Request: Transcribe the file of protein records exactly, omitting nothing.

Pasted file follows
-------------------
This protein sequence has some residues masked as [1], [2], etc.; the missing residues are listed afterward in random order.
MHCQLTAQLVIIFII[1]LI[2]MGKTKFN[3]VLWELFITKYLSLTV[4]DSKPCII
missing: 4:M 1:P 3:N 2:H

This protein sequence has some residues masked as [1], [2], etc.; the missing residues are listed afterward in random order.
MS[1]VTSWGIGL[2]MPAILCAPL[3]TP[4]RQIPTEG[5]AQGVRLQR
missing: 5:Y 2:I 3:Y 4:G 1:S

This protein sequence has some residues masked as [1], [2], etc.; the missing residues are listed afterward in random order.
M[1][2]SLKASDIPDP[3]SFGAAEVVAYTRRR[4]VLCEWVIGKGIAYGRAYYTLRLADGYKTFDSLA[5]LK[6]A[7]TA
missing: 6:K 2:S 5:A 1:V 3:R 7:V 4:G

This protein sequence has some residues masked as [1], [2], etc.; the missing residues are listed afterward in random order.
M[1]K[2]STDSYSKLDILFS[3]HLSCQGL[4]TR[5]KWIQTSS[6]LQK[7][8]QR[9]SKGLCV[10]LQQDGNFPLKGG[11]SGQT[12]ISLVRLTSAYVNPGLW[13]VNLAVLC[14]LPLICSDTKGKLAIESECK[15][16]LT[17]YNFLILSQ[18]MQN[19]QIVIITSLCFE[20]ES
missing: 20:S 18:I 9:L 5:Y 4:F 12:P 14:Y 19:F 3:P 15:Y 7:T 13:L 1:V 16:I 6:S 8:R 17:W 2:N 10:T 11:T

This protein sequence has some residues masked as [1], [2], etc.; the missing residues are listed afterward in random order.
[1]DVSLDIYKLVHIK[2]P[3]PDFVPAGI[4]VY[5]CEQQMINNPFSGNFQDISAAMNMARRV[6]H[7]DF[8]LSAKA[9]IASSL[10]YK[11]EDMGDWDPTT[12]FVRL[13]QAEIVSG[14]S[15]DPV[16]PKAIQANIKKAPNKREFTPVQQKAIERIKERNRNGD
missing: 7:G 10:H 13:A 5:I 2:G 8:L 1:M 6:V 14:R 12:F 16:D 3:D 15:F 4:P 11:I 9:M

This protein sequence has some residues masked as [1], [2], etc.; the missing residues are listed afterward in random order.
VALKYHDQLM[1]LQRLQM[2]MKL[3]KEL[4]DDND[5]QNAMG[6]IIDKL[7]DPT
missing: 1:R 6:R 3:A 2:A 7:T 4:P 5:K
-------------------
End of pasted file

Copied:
This protein sequence has some residues masked as [1], [2], etc.; the missing residues are listed afterward in random order.
MHCQLTAQLVIIFII[1]LI[2]MGKTKFN[3]VLWELFITKYLSLTV[4]DSKPCII
missing: 4:M 1:P 3:N 2:H

This protein sequence has some residues masked as [1], [2], etc.; the missing residues are listed afterward in random order.
MS[1]VTSWGIGL[2]MPAILCAPL[3]TP[4]RQIPTEG[5]AQGVRLQR
missing: 5:Y 2:I 3:Y 4:G 1:S

This protein sequence has some residues masked as [1], [2], etc.; the missing residues are listed afterward in random order.
M[1][2]SLKASDIPDP[3]SFGAAEVVAYTRRR[4]VLCEWVIGKGIAYGRAYYTLRLADGYKTFDSLA[5]LK[6]A[7]TA
missing: 6:K 2:S 5:A 1:V 3:R 7:V 4:G

This protein sequence has some residues masked as [1], [2], etc.; the missing residues are listed afterward in random order.
M[1]K[2]STDSYSKLDILFS[3]HLSCQGL[4]TR[5]KWIQTSS[6]LQK[7][8]QR[9]SKGLCV[10]LQQDGNFPLKGG[11]SGQT[12]ISLVRLTSAYVNPGLW[13]VNLAVLC[14]LPLICSDTKGKLAIESECK[15][16]LT[17]YNFLILSQ[18]MQN[19]QIVIITSLCFE[20]ES
missing: 20:S 18:I 9:L 5:Y 4:F 12:P 14:Y 19:F 3:P 15:Y 7:T 13:L 1:V 16:I 6:S 8:R 17:W 2:N 10:T 11:T

This protein sequence has some residues masked as [1], [2], etc.; the missing residues are listed afterward in random order.
[1]DVSLDIYKLVHIK[2]P[3]PDFVPAGI[4]VY[5]CEQQMINNPFSGNFQDISAAMNMARRV[6]H[7]DF[8]LSAKA[9]IASSL[10]YK[11]EDMGDWDPTT[12]FVRL[13]QAEIVSG[14]S[15]DPV[16]PKAIQANIKKAPNKREFTPVQQKAIERIKERNRNGD
missing: 7:G 10:H 13:A 5:I 2:G 8:L 1:M 6:V 14:R 12:F 16:D 3:D 15:F 4:P 11:I 9:M

This protein sequence has some residues masked as [1], [2], etc.; the missing residues are listed afterward in random order.
VALKYHDQLM[1]LQRLQM[2]MKL[3]KEL[4]DDND[5]QNAMG[6]IIDKL[7]DPT
missing: 1:R 6:R 3:A 2:A 7:T 4:P 5:K